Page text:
In celebration of the milestone Friday, a luncheon was served at Lee University followed by tours of two plants where batteries are made and packaged for distribution throughout the United States and 13 foreign countries.
The local plant opened Oct. 1, 1961, on Mouse Creek Road to produce 9-volt, AA, C and D-cell batteries under the Mallory Battery name.
The name changed to Duracell in 1979 after the company was purchased by Dart Industries in 1978, which merged with Kraft in 1980. The company was bought by Gillette in 1995 and 10 years later, Proctor and Gamble bought Gillette and established Duracell as its business.
Cleveland plant manager Bill Barkley presented a brief history and milestones of the local facilities that would not have been possible without its good employees.
“One of the most important things in industry is to protect your most important asset, your people,” Barkley said.
Overall, the Cleveland facilities have gone 18 months without a reportable injury. The Mouse Creek Road facility has gone 34 months without a reportable injury.
In 1999, Duracell celebrated 3 million hours without an injury.
Global product supply director Terence Moore said injuries tend to bleed over into other parts of the manufacturing operation.
An injury-free workplace is a more energizing environment when safety is a cornerstone of production, he said.
“An excellent operation will have excellent safety performance and it shows you care about your people just like any other member of the family,” he said.
“It’s a critical part of our culture. I think people are more committed, more motivated, more energized when they can work in a safe environment. When you have to worry about injuries or the repercussions of injuries, it’s not as healthy of an environment.”
Barkley spoke briefly about Duracell’s level of giving to the community in general, but particularly, after the April 27 tornadoes.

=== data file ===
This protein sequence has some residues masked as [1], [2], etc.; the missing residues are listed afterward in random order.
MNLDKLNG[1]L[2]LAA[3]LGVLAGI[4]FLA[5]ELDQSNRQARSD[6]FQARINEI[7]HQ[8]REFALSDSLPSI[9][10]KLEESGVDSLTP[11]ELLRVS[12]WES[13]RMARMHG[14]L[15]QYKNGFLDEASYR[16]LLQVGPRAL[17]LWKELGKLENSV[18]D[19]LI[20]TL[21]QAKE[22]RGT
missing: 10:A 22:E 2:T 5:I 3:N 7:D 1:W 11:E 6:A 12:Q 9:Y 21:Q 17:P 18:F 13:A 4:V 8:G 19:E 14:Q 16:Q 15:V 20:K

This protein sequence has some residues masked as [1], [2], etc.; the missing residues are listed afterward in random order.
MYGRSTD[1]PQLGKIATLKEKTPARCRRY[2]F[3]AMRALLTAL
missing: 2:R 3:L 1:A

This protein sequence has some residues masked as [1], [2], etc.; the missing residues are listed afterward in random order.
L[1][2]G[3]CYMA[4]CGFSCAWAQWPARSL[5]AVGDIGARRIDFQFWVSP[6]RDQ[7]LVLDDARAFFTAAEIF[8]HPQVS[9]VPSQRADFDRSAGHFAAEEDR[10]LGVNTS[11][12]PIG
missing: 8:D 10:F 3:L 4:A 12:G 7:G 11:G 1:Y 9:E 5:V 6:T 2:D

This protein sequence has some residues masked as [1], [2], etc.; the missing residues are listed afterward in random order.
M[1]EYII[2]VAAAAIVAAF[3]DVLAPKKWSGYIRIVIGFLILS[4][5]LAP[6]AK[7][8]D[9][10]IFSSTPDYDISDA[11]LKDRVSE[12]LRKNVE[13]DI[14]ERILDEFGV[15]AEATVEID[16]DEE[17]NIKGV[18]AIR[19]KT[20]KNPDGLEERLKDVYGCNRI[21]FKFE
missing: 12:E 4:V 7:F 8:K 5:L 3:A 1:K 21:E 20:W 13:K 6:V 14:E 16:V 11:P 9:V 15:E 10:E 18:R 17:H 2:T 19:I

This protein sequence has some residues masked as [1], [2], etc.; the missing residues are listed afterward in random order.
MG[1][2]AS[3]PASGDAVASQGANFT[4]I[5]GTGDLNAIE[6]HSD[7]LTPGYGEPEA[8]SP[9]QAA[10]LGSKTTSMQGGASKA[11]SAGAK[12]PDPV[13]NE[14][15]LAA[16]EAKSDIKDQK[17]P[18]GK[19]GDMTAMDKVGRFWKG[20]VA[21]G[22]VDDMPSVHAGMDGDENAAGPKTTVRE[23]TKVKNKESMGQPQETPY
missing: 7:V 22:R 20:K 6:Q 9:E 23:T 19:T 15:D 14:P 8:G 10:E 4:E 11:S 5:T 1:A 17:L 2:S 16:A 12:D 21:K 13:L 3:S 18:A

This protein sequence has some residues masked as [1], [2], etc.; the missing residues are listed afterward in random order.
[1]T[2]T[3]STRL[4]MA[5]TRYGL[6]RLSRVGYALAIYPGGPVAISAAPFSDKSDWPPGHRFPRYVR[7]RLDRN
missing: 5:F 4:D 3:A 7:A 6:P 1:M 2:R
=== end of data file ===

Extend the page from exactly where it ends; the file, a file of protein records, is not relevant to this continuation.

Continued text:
“We are extremely proud to be a part of the Cleveland community. Our people show that everyday in the goals they try to achieve,” he said.
“It is with that spirit that we have proudly produced batteries in the Cleveland community for 50 years. It is with that spirit that we continue to live out P& G’s purpose of touching and improving more consumers’ and employees’ lives in more parts of the world more completely.”
In 1985, he said, the Mouse Creek plant began concentrating on producing “C” and “D” cell batteries.
In 1993, Duracell became the first manufacturing plant in Cleveland to be ISO certified by the International Standards Organization.
The test and packaging center was built in 1980 on Coppertop Lane and a warehouse was added in 1991. The packaging center was completely automated in 1995 and three years later, a distribution center was opened in Cleveland.
In 2001, as technology changed, the plant adopted lean manufacturing methods.
A joint proclamation was presented by Cleveland Mayor Tom Rowland and Bradley County Mayor D. Gary Davis.
“I don’t know if Gary will be here, but I would love to be here the next 50 years when you celebrate the centennial,” Rowland said.
State Rep. Kevin Brooks presented a state proclamation to Barkley designating Oct. 1, as Cleveland Plant Duracell Day.
“I can’t think of a more wonderful place to celebrate this 50th anniversary than on this beautiful campus where there are so many buildings with copper tops,” he said.
“We are so thankful for this 50 years and we are so thankful for existing industry. New industry is getting a lot of attention, but we are thankful that you’ve been here 50 years. It is our prayer, our hope, that you stay 50 more.”
Global senior human resources leader Tim Williams said Proctor and Gamble has manufacturing operations all over the world and very few have reached the 50-year milestone.
“For us to have a plant like this to reach this goal is quite a remarkable thing,” he said. “It shows our longevity. It shows the endurance of our people and our leadership.”
Barkley said Cleveland employees are awesome in how they approach their work and community. He expects the community and the plant to grow and continue to succeed.
“It’s just tremendous passion they have for the Duracell brand and passion for our company, Proctor and Gamble,” he said.
The Cleveland plant has sister plants in LeGrange, Ga., and Lancaster, S.C., that ship the local packaging plant AA, AAA batteries for packaging and shipping to 13 foreign countries.
The Duracell story began in the early 1920s with an inventive scientist named Samuel Ruben and an eager manufacturer of tungsten filament wire named Philip Rogers Mallory.
According to the company Website, Ruben approached the P. R. Mallory Co. seeking a piece of equipment he needed for an experiment. That began a partnership which lasted until Mallory’s death in 1975.